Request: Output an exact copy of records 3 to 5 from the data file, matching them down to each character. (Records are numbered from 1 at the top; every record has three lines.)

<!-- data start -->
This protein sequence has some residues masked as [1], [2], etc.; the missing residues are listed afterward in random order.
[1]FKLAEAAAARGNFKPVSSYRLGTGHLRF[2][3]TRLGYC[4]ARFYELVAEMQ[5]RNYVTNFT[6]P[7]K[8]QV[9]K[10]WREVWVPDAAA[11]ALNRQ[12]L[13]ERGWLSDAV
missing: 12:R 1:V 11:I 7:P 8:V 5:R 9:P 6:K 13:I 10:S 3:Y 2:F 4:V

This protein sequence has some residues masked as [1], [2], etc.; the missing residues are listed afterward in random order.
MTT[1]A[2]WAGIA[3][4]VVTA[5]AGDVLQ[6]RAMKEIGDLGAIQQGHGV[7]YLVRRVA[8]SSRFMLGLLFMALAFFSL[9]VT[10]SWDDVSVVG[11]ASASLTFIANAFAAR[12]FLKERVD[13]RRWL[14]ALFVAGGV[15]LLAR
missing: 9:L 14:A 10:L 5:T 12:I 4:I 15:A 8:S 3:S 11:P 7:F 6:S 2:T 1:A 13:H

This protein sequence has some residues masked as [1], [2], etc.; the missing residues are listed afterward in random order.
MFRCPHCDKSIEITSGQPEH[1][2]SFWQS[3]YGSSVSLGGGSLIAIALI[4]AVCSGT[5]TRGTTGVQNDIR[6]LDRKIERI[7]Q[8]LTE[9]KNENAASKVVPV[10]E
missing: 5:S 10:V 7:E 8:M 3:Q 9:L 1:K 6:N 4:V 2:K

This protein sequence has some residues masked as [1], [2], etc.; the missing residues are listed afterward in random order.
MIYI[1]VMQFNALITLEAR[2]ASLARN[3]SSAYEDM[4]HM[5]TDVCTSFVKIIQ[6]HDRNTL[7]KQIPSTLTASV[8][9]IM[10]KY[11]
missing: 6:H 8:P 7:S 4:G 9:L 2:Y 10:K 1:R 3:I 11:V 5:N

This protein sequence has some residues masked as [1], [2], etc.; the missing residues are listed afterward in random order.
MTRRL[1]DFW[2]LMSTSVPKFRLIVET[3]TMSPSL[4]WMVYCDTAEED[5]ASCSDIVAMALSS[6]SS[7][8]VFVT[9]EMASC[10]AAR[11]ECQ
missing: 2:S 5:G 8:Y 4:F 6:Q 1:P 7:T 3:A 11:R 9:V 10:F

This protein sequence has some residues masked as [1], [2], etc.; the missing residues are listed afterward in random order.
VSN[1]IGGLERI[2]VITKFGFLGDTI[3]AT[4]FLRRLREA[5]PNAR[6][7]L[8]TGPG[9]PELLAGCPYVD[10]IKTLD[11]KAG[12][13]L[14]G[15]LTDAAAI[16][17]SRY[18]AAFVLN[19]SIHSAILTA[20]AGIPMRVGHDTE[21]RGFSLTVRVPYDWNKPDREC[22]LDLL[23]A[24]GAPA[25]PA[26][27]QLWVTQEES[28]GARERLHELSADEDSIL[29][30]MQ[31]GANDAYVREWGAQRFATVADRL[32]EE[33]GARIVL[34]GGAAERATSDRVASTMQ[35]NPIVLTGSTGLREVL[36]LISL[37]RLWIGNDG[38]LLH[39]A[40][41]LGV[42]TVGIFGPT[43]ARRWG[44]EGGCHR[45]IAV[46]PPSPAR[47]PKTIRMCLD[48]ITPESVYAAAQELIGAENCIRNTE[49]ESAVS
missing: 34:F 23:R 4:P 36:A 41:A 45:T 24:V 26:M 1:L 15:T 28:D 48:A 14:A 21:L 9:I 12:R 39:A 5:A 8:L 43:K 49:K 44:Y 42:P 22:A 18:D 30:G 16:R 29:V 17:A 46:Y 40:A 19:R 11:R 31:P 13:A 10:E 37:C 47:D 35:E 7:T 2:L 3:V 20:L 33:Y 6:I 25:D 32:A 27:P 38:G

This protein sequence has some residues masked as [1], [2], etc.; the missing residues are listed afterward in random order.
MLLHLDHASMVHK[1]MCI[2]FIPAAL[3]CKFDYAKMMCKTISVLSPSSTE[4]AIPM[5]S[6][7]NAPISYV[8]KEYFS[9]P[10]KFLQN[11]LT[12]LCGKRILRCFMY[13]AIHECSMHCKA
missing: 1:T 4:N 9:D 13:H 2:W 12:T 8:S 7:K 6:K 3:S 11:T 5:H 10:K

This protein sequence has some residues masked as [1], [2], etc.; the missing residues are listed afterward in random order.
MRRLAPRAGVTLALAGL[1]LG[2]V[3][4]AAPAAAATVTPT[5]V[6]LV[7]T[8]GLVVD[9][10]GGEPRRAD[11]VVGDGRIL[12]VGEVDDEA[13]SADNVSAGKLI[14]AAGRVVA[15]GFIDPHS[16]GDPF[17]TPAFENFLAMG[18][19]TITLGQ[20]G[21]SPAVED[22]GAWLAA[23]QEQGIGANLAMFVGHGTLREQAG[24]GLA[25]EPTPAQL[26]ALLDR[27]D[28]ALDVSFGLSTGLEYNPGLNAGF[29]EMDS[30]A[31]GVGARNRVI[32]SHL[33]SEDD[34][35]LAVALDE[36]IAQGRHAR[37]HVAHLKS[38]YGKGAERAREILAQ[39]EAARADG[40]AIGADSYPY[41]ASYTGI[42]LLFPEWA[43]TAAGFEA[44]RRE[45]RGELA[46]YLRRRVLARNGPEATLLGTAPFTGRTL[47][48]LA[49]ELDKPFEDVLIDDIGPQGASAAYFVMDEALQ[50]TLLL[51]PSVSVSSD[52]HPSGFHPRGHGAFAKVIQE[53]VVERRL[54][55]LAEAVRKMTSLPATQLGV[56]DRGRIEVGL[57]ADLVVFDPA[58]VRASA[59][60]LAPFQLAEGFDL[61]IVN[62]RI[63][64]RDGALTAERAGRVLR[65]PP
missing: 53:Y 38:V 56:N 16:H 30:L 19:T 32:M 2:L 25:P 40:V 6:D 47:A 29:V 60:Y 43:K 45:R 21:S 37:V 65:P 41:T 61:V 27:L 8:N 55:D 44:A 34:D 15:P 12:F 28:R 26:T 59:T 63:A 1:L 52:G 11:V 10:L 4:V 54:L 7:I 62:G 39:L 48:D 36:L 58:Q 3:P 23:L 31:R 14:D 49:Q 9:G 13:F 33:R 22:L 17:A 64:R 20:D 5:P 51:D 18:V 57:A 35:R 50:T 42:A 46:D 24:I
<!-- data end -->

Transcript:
This protein sequence has some residues masked as [1], [2], etc.; the missing residues are listed afterward in random order.
MFRCPHCDKSIEITSGQPEH[1][2]SFWQS[3]YGSSVSLGGGSLIAIALI[4]AVCSGT[5]TRGTTGVQNDIR[6]LDRKIERI[7]Q[8]LTE[9]KNENAASKVVPV[10]E
missing: 5:S 10:V 7:E 8:M 3:Q 9:L 1:K 6:N 4:V 2:K

This protein sequence has some residues masked as [1], [2], etc.; the missing residues are listed afterward in random order.
MIYI[1]VMQFNALITLEAR[2]ASLARN[3]SSAYEDM[4]HM[5]TDVCTSFVKIIQ[6]HDRNTL[7]KQIPSTLTASV[8][9]IM[10]KY[11]
missing: 6:H 8:P 7:S 4:G 9:L 2:Y 10:K 1:R 3:I 11:V 5:N

This protein sequence has some residues masked as [1], [2], etc.; the missing residues are listed afterward in random order.
MTRRL[1]DFW[2]LMSTSVPKFRLIVET[3]TMSPSL[4]WMVYCDTAEED[5]ASCSDIVAMALSS[6]SS[7][8]VFVT[9]EMASC[10]AAR[11]ECQ
missing: 2:S 5:G 8:Y 4:F 6:Q 1:P 7:T 3:A 11:R 9:V 10:F